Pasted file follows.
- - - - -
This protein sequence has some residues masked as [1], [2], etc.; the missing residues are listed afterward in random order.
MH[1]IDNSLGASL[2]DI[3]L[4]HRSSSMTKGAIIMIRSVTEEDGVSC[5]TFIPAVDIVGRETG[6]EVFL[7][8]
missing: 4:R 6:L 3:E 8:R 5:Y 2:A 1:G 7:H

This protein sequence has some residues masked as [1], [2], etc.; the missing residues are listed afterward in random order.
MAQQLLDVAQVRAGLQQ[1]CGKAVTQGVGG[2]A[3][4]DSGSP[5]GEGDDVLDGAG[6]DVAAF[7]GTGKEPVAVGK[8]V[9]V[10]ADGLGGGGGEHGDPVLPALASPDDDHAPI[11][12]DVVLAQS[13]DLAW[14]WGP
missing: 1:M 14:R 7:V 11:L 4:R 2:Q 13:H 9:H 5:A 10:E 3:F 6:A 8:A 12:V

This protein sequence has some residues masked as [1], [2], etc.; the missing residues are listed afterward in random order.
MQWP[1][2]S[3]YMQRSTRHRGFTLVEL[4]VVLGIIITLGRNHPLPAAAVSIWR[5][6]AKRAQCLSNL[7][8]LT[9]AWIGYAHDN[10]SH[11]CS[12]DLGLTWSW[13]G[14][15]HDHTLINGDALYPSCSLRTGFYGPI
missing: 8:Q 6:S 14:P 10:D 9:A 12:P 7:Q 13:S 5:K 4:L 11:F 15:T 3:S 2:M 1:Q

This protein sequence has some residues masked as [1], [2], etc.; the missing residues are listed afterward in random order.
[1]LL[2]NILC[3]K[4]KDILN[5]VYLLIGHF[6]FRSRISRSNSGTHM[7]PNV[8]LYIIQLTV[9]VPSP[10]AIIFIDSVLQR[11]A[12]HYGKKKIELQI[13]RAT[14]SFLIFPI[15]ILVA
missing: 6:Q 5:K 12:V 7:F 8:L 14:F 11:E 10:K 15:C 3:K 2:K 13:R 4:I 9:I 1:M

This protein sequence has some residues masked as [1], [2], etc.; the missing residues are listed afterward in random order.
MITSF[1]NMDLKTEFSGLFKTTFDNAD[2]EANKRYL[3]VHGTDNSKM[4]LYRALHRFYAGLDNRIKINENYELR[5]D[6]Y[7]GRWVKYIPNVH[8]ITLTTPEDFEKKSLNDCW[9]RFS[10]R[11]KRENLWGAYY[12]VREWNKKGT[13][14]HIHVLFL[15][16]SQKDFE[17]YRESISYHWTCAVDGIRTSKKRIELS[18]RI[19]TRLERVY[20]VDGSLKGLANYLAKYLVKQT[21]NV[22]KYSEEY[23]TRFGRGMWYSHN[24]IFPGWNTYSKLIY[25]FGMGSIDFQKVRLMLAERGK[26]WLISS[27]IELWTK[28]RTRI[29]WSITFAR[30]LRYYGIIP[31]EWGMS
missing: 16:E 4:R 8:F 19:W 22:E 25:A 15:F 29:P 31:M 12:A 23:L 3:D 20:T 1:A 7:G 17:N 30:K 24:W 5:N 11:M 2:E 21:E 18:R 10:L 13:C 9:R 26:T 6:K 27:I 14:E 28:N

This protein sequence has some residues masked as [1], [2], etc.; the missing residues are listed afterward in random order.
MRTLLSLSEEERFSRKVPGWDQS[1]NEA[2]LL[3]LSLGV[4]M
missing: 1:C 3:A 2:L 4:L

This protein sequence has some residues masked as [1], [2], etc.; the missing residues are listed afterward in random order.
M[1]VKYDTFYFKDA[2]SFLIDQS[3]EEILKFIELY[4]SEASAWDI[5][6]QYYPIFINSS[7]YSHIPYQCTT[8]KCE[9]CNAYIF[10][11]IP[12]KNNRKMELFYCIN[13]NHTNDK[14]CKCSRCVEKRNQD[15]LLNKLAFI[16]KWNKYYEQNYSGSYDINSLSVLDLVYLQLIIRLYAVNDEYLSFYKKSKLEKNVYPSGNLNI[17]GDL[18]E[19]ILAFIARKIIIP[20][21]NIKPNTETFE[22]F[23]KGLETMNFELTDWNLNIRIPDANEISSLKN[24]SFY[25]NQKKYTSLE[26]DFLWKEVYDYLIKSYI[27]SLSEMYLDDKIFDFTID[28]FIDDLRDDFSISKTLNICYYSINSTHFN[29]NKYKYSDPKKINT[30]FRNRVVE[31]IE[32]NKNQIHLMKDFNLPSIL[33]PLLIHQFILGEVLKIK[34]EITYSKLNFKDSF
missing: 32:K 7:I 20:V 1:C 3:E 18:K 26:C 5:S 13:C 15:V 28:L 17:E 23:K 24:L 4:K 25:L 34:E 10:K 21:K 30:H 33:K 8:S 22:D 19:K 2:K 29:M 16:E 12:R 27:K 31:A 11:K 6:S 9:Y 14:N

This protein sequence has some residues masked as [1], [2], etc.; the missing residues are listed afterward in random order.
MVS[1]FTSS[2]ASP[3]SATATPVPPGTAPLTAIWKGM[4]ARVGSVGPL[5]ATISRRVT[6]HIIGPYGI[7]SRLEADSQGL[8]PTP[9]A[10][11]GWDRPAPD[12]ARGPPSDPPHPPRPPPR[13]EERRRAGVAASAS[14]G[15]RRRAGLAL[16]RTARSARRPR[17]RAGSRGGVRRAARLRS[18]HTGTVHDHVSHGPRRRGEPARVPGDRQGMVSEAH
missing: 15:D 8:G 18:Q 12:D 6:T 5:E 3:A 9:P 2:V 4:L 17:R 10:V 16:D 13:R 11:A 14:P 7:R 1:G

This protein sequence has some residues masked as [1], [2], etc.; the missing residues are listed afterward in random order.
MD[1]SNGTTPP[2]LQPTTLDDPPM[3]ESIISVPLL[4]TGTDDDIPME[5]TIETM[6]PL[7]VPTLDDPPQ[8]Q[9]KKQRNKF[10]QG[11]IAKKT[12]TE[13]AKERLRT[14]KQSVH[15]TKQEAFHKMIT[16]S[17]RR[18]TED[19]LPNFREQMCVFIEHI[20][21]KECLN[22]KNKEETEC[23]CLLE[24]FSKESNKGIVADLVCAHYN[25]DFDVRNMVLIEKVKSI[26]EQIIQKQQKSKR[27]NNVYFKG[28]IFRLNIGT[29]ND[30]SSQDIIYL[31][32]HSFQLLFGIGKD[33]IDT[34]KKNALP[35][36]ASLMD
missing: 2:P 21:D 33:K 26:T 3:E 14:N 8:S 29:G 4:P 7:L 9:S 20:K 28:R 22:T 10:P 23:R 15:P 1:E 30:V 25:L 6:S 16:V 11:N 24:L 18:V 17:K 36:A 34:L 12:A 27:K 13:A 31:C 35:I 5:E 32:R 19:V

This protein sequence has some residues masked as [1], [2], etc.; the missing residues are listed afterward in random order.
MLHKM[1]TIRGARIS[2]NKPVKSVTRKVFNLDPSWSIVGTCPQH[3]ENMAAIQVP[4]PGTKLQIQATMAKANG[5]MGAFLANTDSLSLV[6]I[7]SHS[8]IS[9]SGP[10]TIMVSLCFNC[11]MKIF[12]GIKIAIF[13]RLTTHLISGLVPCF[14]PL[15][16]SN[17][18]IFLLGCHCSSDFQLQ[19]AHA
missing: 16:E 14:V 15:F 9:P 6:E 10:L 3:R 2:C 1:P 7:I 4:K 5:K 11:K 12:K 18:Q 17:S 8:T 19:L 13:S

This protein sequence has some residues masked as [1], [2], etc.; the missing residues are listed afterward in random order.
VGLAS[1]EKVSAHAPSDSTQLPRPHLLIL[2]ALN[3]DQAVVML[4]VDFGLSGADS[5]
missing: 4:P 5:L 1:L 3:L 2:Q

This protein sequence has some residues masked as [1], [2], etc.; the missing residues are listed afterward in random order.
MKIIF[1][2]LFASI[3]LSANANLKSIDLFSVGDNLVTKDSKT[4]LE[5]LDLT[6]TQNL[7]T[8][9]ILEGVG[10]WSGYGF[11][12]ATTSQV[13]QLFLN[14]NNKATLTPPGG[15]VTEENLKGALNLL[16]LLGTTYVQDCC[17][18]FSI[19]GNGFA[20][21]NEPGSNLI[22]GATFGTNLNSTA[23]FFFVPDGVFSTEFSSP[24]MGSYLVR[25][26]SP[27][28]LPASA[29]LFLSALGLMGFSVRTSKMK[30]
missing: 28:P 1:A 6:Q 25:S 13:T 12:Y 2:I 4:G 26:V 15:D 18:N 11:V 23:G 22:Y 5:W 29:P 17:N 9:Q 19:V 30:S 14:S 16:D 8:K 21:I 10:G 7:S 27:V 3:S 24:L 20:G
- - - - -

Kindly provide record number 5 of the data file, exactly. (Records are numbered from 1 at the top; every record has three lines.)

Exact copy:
This protein sequence has some residues masked as [1], [2], etc.; the missing residues are listed afterward in random order.
MITSF[1]NMDLKTEFSGLFKTTFDNAD[2]EANKRYL[3]VHGTDNSKM[4]LYRALHRFYAGLDNRIKINENYELR[5]D[6]Y[7]GRWVKYIPNVH[8]ITLTTPEDFEKKSLNDCW[9]RFS[10]R[11]KRENLWGAYY[12]VREWNKKGT[13][14]HIHVLFL[15][16]SQKDFE[17]YRESISYHWTCAVDGIRTSKKRIELS[18]RI[19]TRLERVY[20]VDGSLKGLANYLAKYLVKQT[21]NV[22]KYSEEY[23]TRFGRGMWYSHN[24]IFPGWNTYSKLIY[25]FGMGSIDFQKVRLMLAERGK[26]WLISS[27]IELWTK[28]RTRI[29]WSITFAR[30]LRYYGIIP[31]EWGMS
missing: 16:E 4:R 8:F 19:W 22:E 25:A 15:F 29:P 31:M 12:A 23:L 3:D 20:T 1:A 7:G 17:N 30:K 24:W 5:N 11:M 2:E 21:E 18:R 10:L 13:C 9:R 26:T 6:K 27:I 14:E 28:N